By Ana-Julia Van Bilsen Irías, Innovation intern for UNICEF and the BICU Innovation Lab, Nicaragua
“It’s amazing, we can finally speak and give our opinion about the solutions to the problems that are affecting us”
– Student from a secondary School “Instituto Nuevo Amanecer” (INA), el Bluff, Bluefields.
If I needed to introduce myself it would be something like this: I’m half Nicaraguan half Belgian, and I’m doing my masters in France. Although I have lived in Nicaragua during my childhood and adolescence, it took me twenty years to get to the Caribbean Coast of Nicaragua, through the internship with UNICEF Nicaragua. The Northern Caribbean Coast Autonomous Region (RACCN) and the Southern Caribbean Coast Autonomous Region (RACCS) have historically been isolated from the rest of the country with lack of access to infrastructure and quality basic social services. The BICU Innovation Lab started in the Caribbean Coast, as a collaborative process to understand challenges at the grassroots level and to propose innovative solutions to social problems affecting the rights of children and adolescents. The Lab identified violence against children and adolescents as the major problem in the region, problems that are exacerbated due to a lack of equitable access to services in prevention of, and response to violence.
As one of the biggest events organized by the BICU Innovation Lab this year, the Social Innovation Camp took place in El Bluff, a port located on a peninsula, 15 minutes speed boat riding from Bluefields, RACCS. Due to a gradual erosion of the peninsula it is becoming a real island that closes on the east side of the bay of Bluefields. The Port of El Bluff, according to the latest available census, has an overall population of 5345 inhabitants for the statistics compiled in 2009, and with a strong ethnic diversity. For many years, El Bluff was the main port of the city of Bluefields, and a major seafood processing center. Nevertheless the situation changed quickly after December 2000, when Oceanic SA Gulf closed and Gulf King sent its entire fleet of ships to Corn Island, causing the biggest economic crisis in the history of this coastal town.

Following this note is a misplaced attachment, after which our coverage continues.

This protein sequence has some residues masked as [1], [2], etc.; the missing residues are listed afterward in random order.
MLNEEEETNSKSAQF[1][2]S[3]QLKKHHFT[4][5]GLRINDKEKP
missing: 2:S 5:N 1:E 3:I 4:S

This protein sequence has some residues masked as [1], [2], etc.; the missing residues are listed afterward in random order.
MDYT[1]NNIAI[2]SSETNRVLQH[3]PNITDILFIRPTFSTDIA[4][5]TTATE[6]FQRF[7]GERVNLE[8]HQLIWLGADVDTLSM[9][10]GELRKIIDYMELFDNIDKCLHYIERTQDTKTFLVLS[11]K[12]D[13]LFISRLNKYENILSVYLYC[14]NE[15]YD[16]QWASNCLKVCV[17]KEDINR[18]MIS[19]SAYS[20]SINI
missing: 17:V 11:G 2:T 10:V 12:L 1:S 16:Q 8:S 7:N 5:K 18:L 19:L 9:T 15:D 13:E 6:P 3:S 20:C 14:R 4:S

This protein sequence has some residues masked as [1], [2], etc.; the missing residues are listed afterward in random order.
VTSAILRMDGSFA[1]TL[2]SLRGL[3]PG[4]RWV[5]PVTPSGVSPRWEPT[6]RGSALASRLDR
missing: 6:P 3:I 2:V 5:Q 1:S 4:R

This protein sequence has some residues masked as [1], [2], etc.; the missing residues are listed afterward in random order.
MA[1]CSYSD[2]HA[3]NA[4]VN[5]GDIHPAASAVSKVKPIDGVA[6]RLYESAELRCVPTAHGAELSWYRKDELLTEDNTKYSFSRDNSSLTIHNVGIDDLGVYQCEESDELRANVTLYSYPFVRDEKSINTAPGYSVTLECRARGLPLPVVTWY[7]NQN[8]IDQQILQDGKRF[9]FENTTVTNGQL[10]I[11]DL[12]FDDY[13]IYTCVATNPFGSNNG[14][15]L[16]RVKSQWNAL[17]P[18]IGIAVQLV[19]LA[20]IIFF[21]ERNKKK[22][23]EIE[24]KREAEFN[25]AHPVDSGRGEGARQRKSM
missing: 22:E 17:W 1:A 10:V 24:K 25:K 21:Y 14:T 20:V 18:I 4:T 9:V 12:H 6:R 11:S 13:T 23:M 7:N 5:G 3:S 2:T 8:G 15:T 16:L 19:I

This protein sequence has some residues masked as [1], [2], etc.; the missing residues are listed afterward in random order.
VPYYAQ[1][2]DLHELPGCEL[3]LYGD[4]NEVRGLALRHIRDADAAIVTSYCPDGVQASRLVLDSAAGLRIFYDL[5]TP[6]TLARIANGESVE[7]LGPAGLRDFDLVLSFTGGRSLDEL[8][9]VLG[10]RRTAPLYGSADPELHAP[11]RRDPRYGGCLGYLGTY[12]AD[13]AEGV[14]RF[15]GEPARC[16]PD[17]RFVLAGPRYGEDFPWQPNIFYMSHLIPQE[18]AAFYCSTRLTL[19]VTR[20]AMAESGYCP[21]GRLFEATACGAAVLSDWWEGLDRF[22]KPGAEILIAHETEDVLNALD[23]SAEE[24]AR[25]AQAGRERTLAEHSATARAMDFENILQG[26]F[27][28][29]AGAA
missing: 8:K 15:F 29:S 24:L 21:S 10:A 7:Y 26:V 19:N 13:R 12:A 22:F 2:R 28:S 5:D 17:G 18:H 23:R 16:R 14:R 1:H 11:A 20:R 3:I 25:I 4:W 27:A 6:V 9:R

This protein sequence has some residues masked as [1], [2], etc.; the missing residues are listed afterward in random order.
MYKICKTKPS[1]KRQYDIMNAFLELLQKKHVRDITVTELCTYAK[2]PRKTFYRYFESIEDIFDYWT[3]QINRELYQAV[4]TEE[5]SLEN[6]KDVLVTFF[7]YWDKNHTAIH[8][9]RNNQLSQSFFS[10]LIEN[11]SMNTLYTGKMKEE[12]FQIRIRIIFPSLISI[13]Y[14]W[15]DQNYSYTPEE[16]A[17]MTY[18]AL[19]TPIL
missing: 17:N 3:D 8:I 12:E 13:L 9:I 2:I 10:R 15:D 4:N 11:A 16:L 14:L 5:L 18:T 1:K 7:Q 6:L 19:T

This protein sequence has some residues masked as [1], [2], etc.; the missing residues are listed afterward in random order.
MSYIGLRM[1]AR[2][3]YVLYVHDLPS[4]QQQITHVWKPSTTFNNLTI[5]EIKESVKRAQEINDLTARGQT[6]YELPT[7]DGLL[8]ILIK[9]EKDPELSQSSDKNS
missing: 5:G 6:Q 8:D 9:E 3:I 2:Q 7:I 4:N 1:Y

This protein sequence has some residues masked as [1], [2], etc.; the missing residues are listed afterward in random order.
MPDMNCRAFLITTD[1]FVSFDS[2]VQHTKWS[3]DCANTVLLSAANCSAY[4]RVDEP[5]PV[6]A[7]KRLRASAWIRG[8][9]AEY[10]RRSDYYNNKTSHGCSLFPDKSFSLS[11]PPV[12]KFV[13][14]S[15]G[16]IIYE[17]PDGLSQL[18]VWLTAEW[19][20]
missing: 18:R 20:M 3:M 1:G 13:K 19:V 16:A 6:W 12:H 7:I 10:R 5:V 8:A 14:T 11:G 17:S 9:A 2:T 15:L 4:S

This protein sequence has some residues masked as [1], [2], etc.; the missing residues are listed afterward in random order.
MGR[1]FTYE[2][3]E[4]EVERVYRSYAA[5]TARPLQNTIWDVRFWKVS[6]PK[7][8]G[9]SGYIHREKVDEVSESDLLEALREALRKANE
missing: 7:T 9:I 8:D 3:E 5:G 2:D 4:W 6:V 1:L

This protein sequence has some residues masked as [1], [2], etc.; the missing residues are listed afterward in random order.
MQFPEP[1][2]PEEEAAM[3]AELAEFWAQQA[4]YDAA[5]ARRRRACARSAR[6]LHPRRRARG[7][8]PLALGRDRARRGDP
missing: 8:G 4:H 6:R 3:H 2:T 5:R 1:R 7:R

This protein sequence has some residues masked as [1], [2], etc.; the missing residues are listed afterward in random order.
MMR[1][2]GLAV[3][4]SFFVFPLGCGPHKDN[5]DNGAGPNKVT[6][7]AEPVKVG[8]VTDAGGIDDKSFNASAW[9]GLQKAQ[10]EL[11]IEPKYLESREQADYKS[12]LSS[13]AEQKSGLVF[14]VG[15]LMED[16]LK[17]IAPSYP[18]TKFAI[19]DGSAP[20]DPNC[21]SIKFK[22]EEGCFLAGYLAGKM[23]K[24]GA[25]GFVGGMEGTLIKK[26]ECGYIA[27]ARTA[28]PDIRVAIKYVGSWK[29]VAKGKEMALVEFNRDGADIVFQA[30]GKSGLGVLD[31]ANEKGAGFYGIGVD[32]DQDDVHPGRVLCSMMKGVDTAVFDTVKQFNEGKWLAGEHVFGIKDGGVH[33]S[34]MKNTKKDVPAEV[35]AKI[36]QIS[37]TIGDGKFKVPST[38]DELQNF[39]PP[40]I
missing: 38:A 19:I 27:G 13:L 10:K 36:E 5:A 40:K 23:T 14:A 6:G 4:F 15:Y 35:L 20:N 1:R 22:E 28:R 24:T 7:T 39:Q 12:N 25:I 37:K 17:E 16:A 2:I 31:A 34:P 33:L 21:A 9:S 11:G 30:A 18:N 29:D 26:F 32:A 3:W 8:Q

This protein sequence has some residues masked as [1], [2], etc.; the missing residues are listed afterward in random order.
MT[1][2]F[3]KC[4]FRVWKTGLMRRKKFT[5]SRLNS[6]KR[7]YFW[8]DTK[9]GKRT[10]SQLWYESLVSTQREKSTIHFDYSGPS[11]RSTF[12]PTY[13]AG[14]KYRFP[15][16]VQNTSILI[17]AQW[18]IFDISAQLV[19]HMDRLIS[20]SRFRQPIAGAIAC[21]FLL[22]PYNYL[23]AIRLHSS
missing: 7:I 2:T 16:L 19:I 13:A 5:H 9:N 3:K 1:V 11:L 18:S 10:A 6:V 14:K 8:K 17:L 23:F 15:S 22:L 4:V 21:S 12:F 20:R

Although the foreign companies exploited for many years El Bluff’s natural resources, the population hasn’t benefited from the economic activity, and conforming to several Social Innovation Camp participants, they feel completely abandoned. Therefore the Innovation Camp aimed at identifying different sources of risks that are affecting children and adolescents in the community, for example violence, insecurity, drug and alcohol abuse, exploitation, unemployment, and environmental problems.
The involvement and the motivation of the community during the camp was incredibly high, they felt enabled to be a part of the problem solving process. Being in the frontline of this project made me realize that the field experience is essential and the Social Innovation Camp had an important impact for children and youth: to help them feel that they can be agents of change, not just being “affected” by problems.
The whole process- involving around 80 members of the community, started with a two-step problem analysis process. First through collaborative maps in which children and adolescents identified the places that they like or dislike, feel safe or unsafe, we were able to pinpoint the sources of risk within the community and identify the main problems affecting the rights of children and adolescents at El Bluff. And then through key informant interviews conducted by students from BICU University. The information collected by students not only gave us a comprehensive overview concerning the rights of children and adolescents in El Bluff but also provided the fundamental inputs for the two laboratory sessions. In order make the most out of the ideas and thoughts of the participants, we used the “Knowledge café” methodology where we rotated the groups after 20 minutes so that each group was able to tackle all the problems and propose solutions to the problem presented.